Congress urged to lift limit on electric vehicle tax credits
October 13, 2010
by David Shepardson
Detroit The federal government should lift the cap on tax credits for electric vehicles, a top General Motors Co. executive says.
GM Vice Chairman Tom Stephens praised the government for all of the efforts toward making electric vehicles a reality. But he said he'd like to see Congress lift the cap on the $7,500 tax credit.
Currently, credit is capped at 200,000 vehicles per manufacturer. He warned that automakers could hit that cap during the first-generation of electric vehicles.
GM is set to sell about 10,000 extended range electric Chevrolet Volt models over the next year and 30,000 in 2012.
The credit modified by Congress in February 2009 is expected to cost $2 billion over 10 years.
Congress also created a separate tax credit of up to 10 percent of the cost of qualified low-speed electric vehicles, electric motorcycles, and three-wheeled electric vehicles or up to $2,500.
Electric vehicle advocates and automakers are discussing the future of battery-powered vehicles this week at the second annual Business of Plugging In conference in Detroit.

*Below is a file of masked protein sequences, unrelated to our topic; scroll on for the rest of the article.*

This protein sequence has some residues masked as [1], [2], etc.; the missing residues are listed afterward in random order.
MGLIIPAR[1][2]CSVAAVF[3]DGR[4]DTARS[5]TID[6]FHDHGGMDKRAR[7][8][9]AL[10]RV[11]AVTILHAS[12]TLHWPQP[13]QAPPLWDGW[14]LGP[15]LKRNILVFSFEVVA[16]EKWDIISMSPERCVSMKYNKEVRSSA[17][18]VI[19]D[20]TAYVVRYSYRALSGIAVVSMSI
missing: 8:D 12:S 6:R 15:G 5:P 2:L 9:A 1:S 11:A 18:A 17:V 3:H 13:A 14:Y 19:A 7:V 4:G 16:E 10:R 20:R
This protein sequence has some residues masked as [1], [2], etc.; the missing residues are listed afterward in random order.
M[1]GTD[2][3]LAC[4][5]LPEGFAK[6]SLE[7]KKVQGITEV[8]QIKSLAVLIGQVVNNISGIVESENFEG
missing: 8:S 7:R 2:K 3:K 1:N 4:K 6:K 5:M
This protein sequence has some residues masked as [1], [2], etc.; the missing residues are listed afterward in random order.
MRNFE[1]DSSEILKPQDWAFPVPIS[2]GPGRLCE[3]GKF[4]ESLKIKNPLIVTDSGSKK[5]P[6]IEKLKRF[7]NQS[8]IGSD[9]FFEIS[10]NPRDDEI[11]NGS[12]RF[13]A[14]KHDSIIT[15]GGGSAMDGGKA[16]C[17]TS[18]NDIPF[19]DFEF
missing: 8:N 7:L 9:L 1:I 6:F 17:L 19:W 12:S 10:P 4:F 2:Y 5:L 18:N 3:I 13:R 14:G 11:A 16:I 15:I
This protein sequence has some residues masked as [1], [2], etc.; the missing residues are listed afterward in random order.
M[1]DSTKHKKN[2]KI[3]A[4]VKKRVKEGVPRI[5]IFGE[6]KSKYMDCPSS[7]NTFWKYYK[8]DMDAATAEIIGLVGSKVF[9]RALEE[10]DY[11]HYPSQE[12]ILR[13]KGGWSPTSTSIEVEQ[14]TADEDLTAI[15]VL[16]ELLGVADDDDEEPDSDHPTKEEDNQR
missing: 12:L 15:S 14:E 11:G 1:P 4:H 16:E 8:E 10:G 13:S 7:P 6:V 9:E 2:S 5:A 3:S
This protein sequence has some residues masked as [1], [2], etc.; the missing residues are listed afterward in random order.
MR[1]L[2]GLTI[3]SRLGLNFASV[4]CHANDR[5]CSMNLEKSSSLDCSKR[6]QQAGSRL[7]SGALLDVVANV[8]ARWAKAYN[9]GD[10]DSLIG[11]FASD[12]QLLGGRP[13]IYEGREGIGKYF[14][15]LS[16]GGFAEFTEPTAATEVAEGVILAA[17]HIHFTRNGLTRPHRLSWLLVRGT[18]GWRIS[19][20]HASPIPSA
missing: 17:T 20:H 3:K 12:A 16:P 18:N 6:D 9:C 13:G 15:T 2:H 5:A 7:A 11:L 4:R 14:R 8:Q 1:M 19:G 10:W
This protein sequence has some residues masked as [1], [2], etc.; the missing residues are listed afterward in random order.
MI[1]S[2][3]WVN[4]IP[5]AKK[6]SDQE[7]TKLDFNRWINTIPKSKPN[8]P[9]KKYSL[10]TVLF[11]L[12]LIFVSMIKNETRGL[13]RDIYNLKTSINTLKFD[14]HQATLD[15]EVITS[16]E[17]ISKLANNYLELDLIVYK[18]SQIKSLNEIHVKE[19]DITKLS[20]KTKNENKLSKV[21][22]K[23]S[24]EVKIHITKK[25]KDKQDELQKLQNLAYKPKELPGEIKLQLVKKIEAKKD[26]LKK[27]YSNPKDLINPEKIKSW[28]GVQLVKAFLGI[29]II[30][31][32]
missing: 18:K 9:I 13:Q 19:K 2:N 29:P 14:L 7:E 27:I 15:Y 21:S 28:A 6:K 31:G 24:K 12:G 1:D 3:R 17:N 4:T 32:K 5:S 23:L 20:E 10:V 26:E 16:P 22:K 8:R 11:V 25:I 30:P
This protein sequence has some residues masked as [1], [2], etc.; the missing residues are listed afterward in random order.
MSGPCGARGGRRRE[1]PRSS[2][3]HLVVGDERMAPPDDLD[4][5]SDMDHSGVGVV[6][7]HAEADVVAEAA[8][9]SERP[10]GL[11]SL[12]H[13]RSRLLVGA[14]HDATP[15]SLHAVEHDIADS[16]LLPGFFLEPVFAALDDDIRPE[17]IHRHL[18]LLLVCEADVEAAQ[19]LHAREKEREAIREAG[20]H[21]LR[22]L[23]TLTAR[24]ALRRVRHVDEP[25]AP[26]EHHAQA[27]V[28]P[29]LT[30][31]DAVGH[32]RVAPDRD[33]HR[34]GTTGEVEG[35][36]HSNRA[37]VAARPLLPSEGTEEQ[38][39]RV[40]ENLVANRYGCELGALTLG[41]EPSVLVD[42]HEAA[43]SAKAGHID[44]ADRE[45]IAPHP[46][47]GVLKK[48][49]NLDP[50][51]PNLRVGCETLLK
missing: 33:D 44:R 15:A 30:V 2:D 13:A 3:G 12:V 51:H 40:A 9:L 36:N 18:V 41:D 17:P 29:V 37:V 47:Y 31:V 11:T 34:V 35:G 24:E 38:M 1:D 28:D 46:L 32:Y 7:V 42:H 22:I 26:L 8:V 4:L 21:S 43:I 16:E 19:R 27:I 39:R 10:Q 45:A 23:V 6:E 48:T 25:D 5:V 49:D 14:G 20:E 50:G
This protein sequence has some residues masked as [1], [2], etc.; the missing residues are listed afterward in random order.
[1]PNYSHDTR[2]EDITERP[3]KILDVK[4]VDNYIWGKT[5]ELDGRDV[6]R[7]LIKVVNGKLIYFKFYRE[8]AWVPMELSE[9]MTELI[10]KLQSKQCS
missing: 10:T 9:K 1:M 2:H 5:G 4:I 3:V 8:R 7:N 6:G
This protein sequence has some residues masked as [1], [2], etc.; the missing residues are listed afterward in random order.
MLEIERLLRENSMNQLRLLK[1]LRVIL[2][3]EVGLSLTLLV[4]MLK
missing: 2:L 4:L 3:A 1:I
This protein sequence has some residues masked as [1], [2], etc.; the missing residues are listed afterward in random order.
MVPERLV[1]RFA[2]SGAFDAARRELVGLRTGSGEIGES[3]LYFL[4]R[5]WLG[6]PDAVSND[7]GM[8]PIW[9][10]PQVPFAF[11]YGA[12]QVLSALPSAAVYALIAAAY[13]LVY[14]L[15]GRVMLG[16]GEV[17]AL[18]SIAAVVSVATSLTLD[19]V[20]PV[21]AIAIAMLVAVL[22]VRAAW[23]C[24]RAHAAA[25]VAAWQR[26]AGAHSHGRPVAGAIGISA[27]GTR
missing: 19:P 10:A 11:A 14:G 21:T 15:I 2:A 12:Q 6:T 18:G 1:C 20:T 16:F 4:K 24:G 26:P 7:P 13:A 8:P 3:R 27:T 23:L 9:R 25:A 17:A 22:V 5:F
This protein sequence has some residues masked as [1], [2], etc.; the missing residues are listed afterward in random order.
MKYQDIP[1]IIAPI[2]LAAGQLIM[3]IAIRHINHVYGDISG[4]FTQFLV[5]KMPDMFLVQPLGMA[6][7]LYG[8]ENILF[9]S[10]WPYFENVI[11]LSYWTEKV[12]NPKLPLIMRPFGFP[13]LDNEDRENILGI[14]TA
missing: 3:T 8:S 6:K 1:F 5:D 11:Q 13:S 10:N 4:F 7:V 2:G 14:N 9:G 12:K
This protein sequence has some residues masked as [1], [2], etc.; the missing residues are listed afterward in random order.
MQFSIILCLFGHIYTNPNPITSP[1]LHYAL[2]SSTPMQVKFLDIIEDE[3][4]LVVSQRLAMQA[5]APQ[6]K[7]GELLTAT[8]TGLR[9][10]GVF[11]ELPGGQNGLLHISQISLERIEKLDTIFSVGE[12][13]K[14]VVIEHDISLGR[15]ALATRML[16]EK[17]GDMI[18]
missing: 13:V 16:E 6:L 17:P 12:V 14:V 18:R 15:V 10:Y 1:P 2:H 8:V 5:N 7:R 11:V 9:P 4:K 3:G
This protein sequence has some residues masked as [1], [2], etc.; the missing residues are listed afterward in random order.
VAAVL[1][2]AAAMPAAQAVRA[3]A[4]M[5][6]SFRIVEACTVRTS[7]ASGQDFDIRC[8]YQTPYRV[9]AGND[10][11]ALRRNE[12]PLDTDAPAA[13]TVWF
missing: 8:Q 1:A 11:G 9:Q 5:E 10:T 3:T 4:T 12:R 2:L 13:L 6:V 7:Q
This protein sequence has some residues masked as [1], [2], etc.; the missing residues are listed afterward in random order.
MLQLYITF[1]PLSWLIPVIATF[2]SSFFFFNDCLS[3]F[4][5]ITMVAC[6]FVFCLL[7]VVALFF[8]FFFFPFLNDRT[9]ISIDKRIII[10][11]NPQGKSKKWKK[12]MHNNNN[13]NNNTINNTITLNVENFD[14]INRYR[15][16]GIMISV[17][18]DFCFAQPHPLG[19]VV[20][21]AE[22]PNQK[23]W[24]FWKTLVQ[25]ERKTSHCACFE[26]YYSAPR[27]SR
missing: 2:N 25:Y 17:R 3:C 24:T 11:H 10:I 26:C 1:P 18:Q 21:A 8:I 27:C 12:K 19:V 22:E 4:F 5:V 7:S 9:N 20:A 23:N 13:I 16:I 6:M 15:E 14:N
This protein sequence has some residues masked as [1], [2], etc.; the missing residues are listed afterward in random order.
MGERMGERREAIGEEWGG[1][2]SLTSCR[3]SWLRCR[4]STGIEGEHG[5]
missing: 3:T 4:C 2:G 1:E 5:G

As many as 15 electric vehicles and plug-ins are headed to market by 2012.
Nissan Motor Co. is building a plant in Smyrna, Tenn. that will be able to produce up to 150,000 all-electric Leaf models by 2012 and the company plans to sell 20,000 imported Leaf vehicles over the next year in the United States. The Energy Department gave Nissan a $1.4 billion loan to build the plant from the $25 billion retooling fund.
GM has applied for up to $14.4 billion in retooling loans. Stephens said GM still hopes to receive those loans but said the delay in receiving them hasn't slowed the company's progress.
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